There’s something rather attractive about the colours and textures of rust. It adds a warmth and interest to metal objects, and although it can be destructive, it’s also rather lovely. Rust, that is iron oxide, often has flakes and crusty layers in a complex mix of shades, as the process involves both oxygen and water reacting with the iron.
This mooring bollard almost glows from the inside, and some of the iron oxide has washed down to flow across the concrete dock. You can imagine the number of storms that hit this southern shore in winter, and see the effects on this crusty old lump of iron. The red of the iron oxide against the turquoise of the sea is a wonderful combination!
This small hook, seen in a field on the Stari Grad Plain, is such a pleasing shape, in addition to having that interesting pock-marked rusty patina. In English, it’s clear that rust, russet and red are related words, and in Croatian, hrđa or rđa may actually derive from the same ancient origin.
The church clock in Malo Grablje is stopped at 12 noon (or is it midnight?). This picturesque little village has been deserted since the 1960s – all except for the village inn, which continues to serve very tasty meals for visitors.
And down in Vrboska, the clock on Sv Marija chimes the hours throughout the day and night. That’s the large fortress-church that I call the clock at the end of our street! It keeps pretty good time, thanks to this old cast-iron mechanism and a very long pendulum.
Now, this propeller isn’t so much rusting as turning into a coral reef! This old boat on the shore in Vrboska is sadly no longer being cared for, and has clearly been left in the water for some time.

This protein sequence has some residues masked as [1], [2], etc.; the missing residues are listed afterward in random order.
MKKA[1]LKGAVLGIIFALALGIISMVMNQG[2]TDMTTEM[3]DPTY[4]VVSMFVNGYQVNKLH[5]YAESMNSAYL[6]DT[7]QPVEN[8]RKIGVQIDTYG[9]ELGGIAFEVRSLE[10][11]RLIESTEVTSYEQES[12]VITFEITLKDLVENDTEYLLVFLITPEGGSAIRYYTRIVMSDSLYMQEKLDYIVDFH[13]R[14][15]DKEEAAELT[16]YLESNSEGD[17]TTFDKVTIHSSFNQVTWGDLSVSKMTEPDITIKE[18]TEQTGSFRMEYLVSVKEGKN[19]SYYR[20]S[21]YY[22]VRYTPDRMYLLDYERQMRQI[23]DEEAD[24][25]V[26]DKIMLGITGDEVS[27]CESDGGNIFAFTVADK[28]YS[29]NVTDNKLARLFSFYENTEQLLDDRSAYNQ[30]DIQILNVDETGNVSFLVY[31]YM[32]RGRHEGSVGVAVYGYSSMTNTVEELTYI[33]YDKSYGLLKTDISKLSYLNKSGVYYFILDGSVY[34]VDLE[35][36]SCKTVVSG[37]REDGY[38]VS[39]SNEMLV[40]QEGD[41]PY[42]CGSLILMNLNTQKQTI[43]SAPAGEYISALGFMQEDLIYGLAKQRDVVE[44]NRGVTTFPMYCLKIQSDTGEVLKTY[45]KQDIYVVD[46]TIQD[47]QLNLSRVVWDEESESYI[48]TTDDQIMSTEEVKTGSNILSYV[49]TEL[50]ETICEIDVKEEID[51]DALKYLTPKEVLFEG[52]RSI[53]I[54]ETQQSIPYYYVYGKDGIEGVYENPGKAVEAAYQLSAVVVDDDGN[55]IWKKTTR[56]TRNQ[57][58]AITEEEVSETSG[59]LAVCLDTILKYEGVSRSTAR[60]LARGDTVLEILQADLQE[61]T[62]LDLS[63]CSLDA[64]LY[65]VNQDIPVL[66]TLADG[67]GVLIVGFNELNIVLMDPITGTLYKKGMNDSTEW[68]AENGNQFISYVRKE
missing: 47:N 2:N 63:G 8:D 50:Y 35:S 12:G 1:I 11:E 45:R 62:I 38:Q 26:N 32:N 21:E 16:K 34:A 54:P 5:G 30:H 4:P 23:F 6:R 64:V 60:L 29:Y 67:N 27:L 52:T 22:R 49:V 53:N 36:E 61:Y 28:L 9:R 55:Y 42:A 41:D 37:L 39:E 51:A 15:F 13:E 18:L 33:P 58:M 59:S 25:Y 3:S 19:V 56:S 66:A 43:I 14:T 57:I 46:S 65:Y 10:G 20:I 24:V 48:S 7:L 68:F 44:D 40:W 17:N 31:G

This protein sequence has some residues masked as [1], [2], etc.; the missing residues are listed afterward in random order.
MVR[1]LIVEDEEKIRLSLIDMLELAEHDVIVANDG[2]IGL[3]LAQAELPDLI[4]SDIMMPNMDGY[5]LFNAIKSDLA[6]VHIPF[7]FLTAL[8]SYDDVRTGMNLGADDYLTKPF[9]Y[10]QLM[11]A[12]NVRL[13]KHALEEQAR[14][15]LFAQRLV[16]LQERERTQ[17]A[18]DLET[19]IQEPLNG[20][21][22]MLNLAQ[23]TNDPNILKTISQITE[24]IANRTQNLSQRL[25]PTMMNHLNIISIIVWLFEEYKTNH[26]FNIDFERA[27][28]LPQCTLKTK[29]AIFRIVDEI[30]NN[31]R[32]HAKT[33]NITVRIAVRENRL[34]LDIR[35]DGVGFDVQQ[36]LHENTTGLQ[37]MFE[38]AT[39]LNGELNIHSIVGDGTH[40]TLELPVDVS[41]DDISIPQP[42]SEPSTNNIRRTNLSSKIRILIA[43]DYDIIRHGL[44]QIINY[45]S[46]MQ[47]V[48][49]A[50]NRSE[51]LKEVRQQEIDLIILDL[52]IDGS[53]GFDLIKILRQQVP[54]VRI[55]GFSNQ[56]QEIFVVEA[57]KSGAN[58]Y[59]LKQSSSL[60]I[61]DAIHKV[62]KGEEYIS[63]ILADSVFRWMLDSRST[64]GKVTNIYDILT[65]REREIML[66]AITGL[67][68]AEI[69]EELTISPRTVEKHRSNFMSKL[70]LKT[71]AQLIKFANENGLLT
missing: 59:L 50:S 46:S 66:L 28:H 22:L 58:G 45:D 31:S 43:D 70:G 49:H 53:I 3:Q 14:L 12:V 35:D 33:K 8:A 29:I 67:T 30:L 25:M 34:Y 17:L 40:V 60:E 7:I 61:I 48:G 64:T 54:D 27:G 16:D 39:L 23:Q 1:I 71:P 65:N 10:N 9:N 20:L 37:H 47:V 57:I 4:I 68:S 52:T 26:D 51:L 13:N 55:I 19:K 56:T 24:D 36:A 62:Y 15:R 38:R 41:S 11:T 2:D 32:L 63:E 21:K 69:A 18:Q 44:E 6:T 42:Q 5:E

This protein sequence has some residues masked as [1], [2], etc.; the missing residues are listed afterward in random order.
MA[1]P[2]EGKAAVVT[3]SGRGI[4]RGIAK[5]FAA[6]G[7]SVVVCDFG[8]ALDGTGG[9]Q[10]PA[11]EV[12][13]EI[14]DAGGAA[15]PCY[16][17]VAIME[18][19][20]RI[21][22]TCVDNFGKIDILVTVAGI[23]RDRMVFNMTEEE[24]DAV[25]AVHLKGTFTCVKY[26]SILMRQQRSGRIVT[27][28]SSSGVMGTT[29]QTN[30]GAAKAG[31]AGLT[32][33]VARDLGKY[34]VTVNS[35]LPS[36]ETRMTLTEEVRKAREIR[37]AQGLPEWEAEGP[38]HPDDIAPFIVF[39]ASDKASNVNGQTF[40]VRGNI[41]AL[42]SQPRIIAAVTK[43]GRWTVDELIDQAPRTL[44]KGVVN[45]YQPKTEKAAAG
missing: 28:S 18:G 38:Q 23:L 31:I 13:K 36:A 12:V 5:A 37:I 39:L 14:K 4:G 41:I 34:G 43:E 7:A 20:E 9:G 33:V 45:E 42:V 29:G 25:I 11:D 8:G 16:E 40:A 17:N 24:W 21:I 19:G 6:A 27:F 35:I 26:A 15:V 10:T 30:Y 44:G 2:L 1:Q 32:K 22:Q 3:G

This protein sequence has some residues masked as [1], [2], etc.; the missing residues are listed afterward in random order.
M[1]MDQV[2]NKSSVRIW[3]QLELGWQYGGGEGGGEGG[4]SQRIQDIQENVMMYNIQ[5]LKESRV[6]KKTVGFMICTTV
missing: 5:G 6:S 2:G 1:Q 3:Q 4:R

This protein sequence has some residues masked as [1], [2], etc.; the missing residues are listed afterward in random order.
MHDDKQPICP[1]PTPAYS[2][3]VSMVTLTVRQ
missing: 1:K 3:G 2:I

Meanwhile, this boat in dry-dock is being scraped and repainted. This propeller is in much better shape, though it still has a rather interesting patina. This propeller looks to be brass, so the reddish stains here will be copper.
This solid metal lid for a water cistern in Humac is a great design. Not only can it be bolted and locked (useful since this is outside), but the curly spring acts as a support once the lid is open.
Also in Humac, this little tin cup was hanging from a wire around a vineyard. Is this some form of scarecrow to keep birds away from the fruit, maybe? It’s certainly been around for a long time, by the looks of it!
This very fine oven door is in the kitchen of the Konoba in Humac. No electricity or gas here, solid fuel cooking only for some very tasty meals!
Sometimes, we have metal intentionally as artwork, as here in this lovely sculpture in the garden at Villa Meneghello in Hvar. I’m afraid I don’t know the artist, but it’s a very lively addition to the neighbourhood!
A rather different form of metal art – maybe titled “Rustbucket with Poppies”? This old car has been left in a field near Vrboska to rust away. Shame, as it doesn’t actually look in that bad condition. I’ve seen worse on the roads!
Stari Grad’s beautiful new Riva has a feature cannon! Nicely polished, too. I guess you have to work hard at keeping your cannon in working order. Roman historian Pliny the Elder suggested that the formation of rust was a natural balance imposed by the gods to limit the destructive power of iron weapons. Nice thought.
And finally, this rusty old cart in Jelsa made a handy snoozing place for this rather lovely pair of troublemakers. Now I wonder why the russet colour on a cat is called ginger, when he clearly should be called rusty?